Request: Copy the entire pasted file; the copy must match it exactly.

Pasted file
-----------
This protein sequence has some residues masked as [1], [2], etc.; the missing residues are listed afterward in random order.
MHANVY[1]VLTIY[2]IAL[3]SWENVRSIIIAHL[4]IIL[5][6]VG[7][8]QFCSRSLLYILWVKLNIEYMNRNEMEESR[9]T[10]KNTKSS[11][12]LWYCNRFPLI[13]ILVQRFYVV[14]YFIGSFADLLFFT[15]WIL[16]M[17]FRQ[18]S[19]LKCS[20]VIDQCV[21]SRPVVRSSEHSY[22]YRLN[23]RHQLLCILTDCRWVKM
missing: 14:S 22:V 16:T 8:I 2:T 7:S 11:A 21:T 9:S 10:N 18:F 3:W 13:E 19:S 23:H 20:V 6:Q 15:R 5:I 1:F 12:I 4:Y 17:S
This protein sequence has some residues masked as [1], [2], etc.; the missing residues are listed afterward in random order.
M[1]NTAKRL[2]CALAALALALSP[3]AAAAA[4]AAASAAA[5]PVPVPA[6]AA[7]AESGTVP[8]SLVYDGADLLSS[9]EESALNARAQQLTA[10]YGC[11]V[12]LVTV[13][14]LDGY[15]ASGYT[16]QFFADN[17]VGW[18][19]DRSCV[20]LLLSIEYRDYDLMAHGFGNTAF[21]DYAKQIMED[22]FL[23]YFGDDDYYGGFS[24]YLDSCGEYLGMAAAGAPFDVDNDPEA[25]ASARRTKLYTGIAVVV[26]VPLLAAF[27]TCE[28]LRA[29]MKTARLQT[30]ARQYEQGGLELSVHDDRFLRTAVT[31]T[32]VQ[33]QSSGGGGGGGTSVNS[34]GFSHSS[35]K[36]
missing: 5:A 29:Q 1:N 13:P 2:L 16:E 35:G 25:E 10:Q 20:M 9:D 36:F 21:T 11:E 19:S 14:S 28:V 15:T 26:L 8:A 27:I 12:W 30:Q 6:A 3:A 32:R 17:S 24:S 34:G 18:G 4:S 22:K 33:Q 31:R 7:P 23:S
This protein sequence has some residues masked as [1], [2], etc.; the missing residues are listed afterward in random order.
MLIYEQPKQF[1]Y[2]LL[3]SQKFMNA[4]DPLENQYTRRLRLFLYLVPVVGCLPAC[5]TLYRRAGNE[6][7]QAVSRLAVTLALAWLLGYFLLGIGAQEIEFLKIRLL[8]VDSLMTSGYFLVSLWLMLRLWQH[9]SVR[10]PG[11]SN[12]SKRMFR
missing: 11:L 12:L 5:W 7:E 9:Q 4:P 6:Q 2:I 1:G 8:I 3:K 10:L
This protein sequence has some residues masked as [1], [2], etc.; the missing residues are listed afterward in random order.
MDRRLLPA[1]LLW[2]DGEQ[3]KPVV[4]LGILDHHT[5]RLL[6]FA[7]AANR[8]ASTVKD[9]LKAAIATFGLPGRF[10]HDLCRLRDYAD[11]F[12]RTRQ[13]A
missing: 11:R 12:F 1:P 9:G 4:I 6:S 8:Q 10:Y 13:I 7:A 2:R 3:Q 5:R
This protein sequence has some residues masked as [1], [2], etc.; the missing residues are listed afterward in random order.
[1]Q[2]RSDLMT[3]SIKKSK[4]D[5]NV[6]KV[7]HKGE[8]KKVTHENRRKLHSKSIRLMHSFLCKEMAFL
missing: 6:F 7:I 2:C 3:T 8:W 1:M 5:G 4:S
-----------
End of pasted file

This protein sequence has some residues masked as [1], [2], etc.; the missing residues are listed afterward in random order.
MHANVY[1]VLTIY[2]IAL[3]SWENVRSIIIAHL[4]IIL[5][6]VG[7][8]QFCSRSLLYILWVKLNIEYMNRNEMEESR[9]T[10]KNTKSS[11][12]LWYCNRFPLI[13]ILVQRFYVV[14]YFIGSFADLLFFT[15]WIL[16]M[17]FRQ[18]S[19]LKCS[20]VIDQCV[21]SRPVVRSSEHSY[22]YRLN[23]RHQLLCILTDCRWVKM
missing: 14:S 22:V 16:T 8:I 2:T 7:S 11:A 21:T 9:S 10:N 18:F 3:W 13:E 19:S 23:H 20:V 6:Q 15:R 5:I 1:F 12:I 4:Y 17:S
This protein sequence has some residues masked as [1], [2], etc.; the missing residues are listed afterward in random order.
M[1]NTAKRL[2]CALAALALALSP[3]AAAAA[4]AAASAAA[5]PVPVPA[6]AA[7]AESGTVP[8]SLVYDGADLLSS[9]EESALNARAQQLTA[10]YGC[11]V[12]LVTV[13][14]LDGY[15]ASGYT[16]QFFADN[17]VGW[18][19]DRSCV[20]LLLSIEYRDYDLMAHGFGNTAF[21]DYAKQIMED[22]FL[23]YFGDDDYYGGFS[24]YLDSCGEYLGMAAAGAPFDVDNDPEA[25]ASARRTKLYTGIAVVV[26]VPLLAAF[27]TCE[28]LRA[29]MKTARLQT[30]ARQYEQGGLELSVHDDRFLRTAVT[31]T[32]VQ[33]QSSGGGGGGGTSVNS[34]GFSHSS[35]K[36]
missing: 5:A 29:Q 1:N 13:P 2:L 16:E 35:G 25:E 10:Q 20:M 9:D 36:F 21:T 11:E 19:S 14:S 28:V 15:T 26:L 8:A 27:I 12:W 30:Q 6:A 3:A 32:R 17:S 24:S 34:G 18:G 4:S 22:K 33:Q 31:R 7:P 23:S
This protein sequence has some residues masked as [1], [2], etc.; the missing residues are listed afterward in random order.
MLIYEQPKQF[1]Y[2]LL[3]SQKFMNA[4]DPLENQYTRRLRLFLYLVPVVGCLPAC[5]TLYRRAGNE[6][7]QAVSRLAVTLALAWLLGYFLLGIGAQEIEFLKIRLL[8]VDSLMTSGYFLVSLWLMLRLWQH[9]SVR[10]PG[11]SN[12]SKRMFR
missing: 11:L 12:L 5:W 7:E 9:Q 4:P 6:Q 2:I 1:G 8:I 3:K 10:L
This protein sequence has some residues masked as [1], [2], etc.; the missing residues are listed afterward in random order.
MDRRLLPA[1]LLW[2]DGEQ[3]KPVV[4]LGILDHHT[5]RLL[6]FA[7]AANR[8]ASTVKD[9]LKAAIATFGLPGRF[10]HDLCRLRDYAD[11]F[12]RTRQ[13]A
missing: 11:R 12:F 1:P 9:G 4:I 6:S 8:Q 10:Y 13:I 7:A 2:R 3:Q 5:R
This protein sequence has some residues masked as [1], [2], etc.; the missing residues are listed afterward in random order.
[1]Q[2]RSDLMT[3]SIKKSK[4]D[5]NV[6]KV[7]HKGE[8]KKVTHENRRKLHSKSIRLMHSFLCKEMAFL
missing: 6:F 7:I 2:C 3:T 8:W 1:M 5:G 4:S